During the same month Eddie “Shorty” Sweat lay dying of multiple ailments, including cancer and heart disease, Western Horseman magazine released its December 1997 issue with an article commemorating the iconic Secretariat.

In it, the editors selected a photo of one of the horse’s most triumphant moments, the winner’s circle at the Kentucky Derby. There’s Secretariat, himself; gleaming with sweat beneath a blanket of red roses, just moments after the first of three consecutive wins that would earn him the 1973 Triple Crown title for the first time in 25 years. The caption lists the horse’s many connections: his owner, trainer, jockey, and even his owner’s sister. But the black groom standing closest to Secretariat in his white tartan pants with a confident hold of the colt’s lead line is referred to only in passing.

“Unidentified handler,” the caption reads.

History books have always recorded the deeds of great horses, their valiant riders, and benevolent owners. But the stories of grooms are less known.

These are the faithful companions who rise before dawn and leave at dark. Who obsess over leg wraps and clean stalls, notice the smallest change in a horse’s sleep routine, or how and where he eats his hay or leaves manure. They are the men and women trained to identify the slightest heat, change, or swelling in a leg or foot, while their own hands callous over in the summer months, and blister with chilblains in the winter.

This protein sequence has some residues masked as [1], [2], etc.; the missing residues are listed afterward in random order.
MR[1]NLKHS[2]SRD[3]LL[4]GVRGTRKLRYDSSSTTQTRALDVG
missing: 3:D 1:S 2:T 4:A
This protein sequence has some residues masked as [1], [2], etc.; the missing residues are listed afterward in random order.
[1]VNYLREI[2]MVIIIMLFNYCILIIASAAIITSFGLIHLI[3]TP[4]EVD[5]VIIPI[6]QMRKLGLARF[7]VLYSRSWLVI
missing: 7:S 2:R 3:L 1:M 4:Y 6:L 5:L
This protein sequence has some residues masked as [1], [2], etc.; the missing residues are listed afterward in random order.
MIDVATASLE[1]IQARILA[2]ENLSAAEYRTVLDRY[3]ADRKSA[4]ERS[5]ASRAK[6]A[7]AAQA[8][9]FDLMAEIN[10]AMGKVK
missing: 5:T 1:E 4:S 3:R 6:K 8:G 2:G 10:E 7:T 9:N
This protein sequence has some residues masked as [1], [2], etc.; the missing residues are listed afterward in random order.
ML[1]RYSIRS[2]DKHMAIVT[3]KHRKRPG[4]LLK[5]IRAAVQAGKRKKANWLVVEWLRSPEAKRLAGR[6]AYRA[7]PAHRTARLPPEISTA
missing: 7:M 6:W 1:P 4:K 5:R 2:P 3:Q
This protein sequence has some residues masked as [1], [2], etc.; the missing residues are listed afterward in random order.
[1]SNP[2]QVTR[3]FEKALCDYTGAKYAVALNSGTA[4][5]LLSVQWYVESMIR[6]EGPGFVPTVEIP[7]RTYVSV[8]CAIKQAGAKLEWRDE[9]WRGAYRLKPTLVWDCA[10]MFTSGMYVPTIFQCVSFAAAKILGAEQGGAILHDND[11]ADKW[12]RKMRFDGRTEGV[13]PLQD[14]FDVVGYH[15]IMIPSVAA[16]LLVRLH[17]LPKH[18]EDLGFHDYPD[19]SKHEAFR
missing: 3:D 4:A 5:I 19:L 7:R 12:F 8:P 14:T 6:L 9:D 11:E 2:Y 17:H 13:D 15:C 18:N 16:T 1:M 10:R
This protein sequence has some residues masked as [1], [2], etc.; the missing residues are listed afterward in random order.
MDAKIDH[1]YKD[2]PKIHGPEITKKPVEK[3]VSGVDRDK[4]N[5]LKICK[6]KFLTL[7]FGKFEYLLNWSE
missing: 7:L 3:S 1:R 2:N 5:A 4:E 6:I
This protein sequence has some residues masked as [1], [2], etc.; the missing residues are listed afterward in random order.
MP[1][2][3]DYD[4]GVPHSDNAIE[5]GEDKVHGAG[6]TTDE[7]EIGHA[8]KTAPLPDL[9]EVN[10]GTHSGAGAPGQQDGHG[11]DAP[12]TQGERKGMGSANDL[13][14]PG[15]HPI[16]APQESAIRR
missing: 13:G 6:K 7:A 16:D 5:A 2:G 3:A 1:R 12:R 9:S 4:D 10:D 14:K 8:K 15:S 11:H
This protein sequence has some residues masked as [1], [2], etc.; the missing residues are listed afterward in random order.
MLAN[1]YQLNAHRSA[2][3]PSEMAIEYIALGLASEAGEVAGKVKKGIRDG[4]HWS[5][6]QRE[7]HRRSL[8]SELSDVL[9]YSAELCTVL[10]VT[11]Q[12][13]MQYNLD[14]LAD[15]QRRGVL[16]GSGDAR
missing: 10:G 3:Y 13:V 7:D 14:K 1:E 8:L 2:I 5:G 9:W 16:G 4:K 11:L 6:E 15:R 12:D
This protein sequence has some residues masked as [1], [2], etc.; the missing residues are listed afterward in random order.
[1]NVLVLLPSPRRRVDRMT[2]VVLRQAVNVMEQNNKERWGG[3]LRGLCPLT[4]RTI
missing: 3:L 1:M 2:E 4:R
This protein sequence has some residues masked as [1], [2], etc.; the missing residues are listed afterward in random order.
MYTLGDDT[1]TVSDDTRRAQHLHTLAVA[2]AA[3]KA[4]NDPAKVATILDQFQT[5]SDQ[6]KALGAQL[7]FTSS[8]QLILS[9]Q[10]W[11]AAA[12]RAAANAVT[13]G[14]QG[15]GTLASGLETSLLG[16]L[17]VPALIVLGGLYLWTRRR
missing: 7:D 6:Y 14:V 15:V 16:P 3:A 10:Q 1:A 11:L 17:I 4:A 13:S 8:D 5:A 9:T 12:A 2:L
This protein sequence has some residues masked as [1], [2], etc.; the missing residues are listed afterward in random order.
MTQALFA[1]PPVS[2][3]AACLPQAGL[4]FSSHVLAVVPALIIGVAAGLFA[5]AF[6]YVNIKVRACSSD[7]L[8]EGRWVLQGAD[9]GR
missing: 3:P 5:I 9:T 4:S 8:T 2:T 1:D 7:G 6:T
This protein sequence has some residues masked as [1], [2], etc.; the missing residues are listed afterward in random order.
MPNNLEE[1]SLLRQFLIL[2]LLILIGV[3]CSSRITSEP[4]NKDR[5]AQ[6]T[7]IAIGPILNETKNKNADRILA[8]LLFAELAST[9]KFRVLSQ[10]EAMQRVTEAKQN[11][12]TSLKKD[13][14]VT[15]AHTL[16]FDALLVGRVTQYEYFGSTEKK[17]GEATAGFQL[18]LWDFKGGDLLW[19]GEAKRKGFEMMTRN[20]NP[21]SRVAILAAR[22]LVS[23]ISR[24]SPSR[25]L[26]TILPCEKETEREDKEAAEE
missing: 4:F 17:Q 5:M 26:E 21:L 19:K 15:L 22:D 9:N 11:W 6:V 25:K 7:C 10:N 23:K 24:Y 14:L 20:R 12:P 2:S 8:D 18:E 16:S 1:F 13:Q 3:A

The groom, so often, is the first to be forgotten.

For more than two years, Eddie Sweat was Secretariat’s constant companion. Rarely more than a few feet from the chestnut phenom, the experienced groom did achieve a degree of fame during the mid-1970s, not only for his frequent presence in the winner’s circle, but his clear and fervent dedication to the colt he called “Big Red.” Eddie slept on a cot outside Secretariat’s stall on race days and watched his every workout before fulfilling the daily routine of bathing and cooling out, blanketing, wrapping, and feeding. According to witnesses, Eddie spoke to Secretariat constantly, often in a steady stream of Geechee or Gullah, a Southern Creole language spoken by his family.

“It was a relationship on a much different scale than most people, even those people that own horses, or have horses living on their property,” says author Lawrence Scanlan, who set out to capture the unique bond between the Thoroughbred and his groom in his 2006 non-fiction book, The Horse God Built: The Untold Story of Secretariat, the World’s Greatest Racehorse.

“Eddie’s relationship with Secretariat was [intimate] and much more around-the-clock.”

©Raymond Woolfe/Thoroughbred Racing Collectibles

The son of poor tenant farmers from a family of nine children, Sweat grew up near Holly Hill, South Carolina during the 1940s—prime time for the oppressive segregationist laws of the Jim Crow-era South. It was there that he began to work for French Canadian trainer Lucien Laurin’s Holly Hill Farm, first as an exercise rider, then graduating to groom after he grew too heavy to ride.